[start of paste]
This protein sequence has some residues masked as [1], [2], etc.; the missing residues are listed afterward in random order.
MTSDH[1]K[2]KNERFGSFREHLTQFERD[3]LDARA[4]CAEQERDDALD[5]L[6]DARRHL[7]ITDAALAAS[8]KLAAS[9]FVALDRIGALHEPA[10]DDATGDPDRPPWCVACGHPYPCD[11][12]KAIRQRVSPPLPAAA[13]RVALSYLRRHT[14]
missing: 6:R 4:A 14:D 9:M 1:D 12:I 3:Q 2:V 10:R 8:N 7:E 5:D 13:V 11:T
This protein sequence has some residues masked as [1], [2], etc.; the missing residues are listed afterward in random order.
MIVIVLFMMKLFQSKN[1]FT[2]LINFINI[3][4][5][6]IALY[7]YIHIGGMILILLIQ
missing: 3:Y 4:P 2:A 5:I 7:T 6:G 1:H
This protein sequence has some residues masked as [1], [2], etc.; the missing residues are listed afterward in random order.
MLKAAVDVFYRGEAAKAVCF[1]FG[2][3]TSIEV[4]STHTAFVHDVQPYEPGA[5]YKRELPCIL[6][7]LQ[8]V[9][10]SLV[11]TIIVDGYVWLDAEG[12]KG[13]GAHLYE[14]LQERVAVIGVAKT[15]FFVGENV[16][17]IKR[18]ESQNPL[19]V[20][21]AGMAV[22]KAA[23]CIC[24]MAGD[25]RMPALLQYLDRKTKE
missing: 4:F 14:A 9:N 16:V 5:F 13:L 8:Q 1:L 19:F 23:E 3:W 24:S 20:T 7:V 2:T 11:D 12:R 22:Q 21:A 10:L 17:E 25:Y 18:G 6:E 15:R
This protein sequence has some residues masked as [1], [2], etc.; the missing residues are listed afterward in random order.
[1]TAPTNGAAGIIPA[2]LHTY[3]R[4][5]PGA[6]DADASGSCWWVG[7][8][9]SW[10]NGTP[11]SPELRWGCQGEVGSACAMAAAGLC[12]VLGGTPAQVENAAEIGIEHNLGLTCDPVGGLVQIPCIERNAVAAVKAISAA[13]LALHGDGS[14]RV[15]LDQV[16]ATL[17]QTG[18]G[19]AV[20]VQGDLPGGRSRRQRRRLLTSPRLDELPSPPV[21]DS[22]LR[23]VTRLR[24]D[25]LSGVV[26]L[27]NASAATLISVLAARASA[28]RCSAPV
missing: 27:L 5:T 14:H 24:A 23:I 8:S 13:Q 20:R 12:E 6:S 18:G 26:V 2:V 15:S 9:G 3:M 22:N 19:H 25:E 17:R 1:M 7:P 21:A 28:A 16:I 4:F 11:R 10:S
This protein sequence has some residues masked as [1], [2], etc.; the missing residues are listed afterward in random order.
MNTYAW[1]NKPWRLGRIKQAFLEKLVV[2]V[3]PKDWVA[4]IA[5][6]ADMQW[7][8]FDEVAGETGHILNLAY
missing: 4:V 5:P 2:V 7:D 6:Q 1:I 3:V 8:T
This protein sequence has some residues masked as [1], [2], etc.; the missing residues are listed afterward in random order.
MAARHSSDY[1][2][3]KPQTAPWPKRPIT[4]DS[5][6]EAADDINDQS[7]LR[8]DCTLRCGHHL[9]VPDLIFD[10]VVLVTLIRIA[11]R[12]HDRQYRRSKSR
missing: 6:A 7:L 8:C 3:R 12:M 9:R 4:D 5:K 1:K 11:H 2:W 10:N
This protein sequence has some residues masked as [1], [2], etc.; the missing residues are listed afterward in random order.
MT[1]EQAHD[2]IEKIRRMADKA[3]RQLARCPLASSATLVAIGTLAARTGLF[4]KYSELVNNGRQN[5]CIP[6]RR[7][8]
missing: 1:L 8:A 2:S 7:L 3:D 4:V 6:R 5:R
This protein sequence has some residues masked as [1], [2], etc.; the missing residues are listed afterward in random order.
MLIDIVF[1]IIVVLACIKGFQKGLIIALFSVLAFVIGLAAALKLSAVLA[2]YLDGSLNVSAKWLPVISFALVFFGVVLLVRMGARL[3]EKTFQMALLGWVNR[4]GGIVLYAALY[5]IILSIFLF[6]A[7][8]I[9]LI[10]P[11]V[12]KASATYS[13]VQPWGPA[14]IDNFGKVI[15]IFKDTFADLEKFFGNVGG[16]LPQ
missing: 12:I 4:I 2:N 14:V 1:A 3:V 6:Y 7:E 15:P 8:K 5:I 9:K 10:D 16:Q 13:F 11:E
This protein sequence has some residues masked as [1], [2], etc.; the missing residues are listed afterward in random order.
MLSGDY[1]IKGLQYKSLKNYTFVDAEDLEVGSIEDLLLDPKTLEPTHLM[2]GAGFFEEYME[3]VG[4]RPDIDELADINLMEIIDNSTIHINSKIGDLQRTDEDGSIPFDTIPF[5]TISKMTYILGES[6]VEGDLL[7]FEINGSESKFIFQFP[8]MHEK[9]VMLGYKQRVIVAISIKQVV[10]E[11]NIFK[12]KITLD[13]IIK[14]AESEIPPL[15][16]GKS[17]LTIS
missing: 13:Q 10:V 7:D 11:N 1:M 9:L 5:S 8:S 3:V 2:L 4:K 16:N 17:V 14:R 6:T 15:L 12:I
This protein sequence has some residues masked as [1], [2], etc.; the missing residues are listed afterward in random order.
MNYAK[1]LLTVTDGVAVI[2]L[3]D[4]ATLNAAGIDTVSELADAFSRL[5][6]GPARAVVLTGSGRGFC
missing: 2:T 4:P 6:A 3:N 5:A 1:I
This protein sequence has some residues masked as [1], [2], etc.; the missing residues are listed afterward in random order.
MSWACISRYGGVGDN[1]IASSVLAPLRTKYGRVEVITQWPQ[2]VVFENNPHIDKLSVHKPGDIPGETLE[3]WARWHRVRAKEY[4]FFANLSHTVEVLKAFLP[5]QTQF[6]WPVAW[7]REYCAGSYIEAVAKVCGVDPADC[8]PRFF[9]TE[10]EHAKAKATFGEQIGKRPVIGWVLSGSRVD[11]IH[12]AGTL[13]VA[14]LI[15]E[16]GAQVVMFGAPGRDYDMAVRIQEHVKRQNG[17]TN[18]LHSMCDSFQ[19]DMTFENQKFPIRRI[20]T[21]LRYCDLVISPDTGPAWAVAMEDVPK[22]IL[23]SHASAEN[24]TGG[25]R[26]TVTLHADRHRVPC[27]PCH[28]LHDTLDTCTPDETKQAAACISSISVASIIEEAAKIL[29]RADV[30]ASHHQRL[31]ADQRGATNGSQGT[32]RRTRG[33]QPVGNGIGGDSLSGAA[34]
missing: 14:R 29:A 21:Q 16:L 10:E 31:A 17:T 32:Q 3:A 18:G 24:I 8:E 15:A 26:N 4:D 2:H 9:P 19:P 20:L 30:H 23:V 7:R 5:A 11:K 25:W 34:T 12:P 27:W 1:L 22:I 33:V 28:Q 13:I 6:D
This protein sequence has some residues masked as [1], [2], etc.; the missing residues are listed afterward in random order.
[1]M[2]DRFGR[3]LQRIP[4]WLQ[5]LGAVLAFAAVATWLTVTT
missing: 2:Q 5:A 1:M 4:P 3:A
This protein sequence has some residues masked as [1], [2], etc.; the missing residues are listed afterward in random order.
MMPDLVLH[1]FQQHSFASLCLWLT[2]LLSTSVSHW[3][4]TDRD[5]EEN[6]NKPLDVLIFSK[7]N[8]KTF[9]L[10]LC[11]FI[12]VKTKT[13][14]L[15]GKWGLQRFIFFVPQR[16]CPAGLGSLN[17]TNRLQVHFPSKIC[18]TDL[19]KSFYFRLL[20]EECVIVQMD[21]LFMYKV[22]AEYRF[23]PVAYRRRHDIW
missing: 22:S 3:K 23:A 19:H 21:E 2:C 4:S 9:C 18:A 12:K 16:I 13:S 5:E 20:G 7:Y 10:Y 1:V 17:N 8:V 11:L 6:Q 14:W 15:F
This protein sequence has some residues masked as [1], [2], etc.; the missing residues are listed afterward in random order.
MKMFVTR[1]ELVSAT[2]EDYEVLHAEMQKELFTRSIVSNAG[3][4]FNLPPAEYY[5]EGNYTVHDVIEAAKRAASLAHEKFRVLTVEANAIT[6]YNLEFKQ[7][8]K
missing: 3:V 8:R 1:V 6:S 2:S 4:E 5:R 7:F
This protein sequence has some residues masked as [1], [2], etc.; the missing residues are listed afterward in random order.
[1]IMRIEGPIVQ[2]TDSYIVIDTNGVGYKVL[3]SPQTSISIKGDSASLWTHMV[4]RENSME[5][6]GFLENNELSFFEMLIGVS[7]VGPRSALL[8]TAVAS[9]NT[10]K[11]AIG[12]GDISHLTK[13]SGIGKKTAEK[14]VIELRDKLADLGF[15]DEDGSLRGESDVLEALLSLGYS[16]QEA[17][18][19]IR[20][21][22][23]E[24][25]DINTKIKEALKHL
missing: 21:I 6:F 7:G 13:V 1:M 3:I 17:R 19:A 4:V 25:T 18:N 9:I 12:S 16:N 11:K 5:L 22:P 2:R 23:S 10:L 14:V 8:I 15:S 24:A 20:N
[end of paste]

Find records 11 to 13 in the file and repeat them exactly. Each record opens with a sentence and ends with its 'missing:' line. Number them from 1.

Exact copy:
This protein sequence has some residues masked as [1], [2], etc.; the missing residues are listed afterward in random order.
MSWACISRYGGVGDN[1]IASSVLAPLRTKYGRVEVITQWPQ[2]VVFENNPHIDKLSVHKPGDIPGETLE[3]WARWHRVRAKEY[4]FFANLSHTVEVLKAFLP[5]QTQF[6]WPVAW[7]REYCAGSYIEAVAKVCGVDPADC[8]PRFF[9]TE[10]EHAKAKATFGEQIGKRPVIGWVLSGSRVD[11]IH[12]AGTL[13]VA[14]LI[15]E[16]GAQVVMFGAPGRDYDMAVRIQEHVKRQNG[17]TN[18]LHSMCDSFQ[19]DMTFENQKFPIRRI[20]T[21]LRYCDLVISPDTGPAWAVAMEDVPK[22]IL[23]SHASAEN[24]TGG[25]R[26]TVTLHADRHRVPC[27]PCH[28]LHDTLDTCTPDETKQAAACISSISVASIIEEAAKIL[29]RADV[30]ASHHQRL[31]ADQRGATNGSQGT[32]RRTRG[33]QPVGNGIGGDSLSGAA[34]
missing: 14:R 29:A 21:Q 16:L 10:E 31:A 17:T 32:Q 3:A 18:G 24:I 8:E 15:A 26:N 4:D 2:H 9:P 19:P 20:L 30:H 23:V 7:R 5:A 11:K 25:W 34:T 12:P 27:W 1:L 22:I 33:V 28:Q 13:I 6:D
This protein sequence has some residues masked as [1], [2], etc.; the missing residues are listed afterward in random order.
[1]M[2]DRFGR[3]LQRIP[4]WLQ[5]LGAVLAFAAVATWLTVTT
missing: 2:Q 5:A 1:M 4:P 3:A
This protein sequence has some residues masked as [1], [2], etc.; the missing residues are listed afterward in random order.
MMPDLVLH[1]FQQHSFASLCLWLT[2]LLSTSVSHW[3][4]TDRD[5]EEN[6]NKPLDVLIFSK[7]N[8]KTF[9]L[10]LC[11]FI[12]VKTKT[13][14]L[15]GKWGLQRFIFFVPQR[16]CPAGLGSLN[17]TNRLQVHFPSKIC[18]TDL[19]KSFYFRLL[20]EECVIVQMD[21]LFMYKV[22]AEYRF[23]PVAYRRRHDIW
missing: 22:S 3:K 23:A 19:H 21:E 2:C 4:S 9:C 18:A 12:K 16:I 13:S 5:E 20:G 7:Y 10:Y 1:V 17:N 8:V 11:L 6:Q 14:W 15:F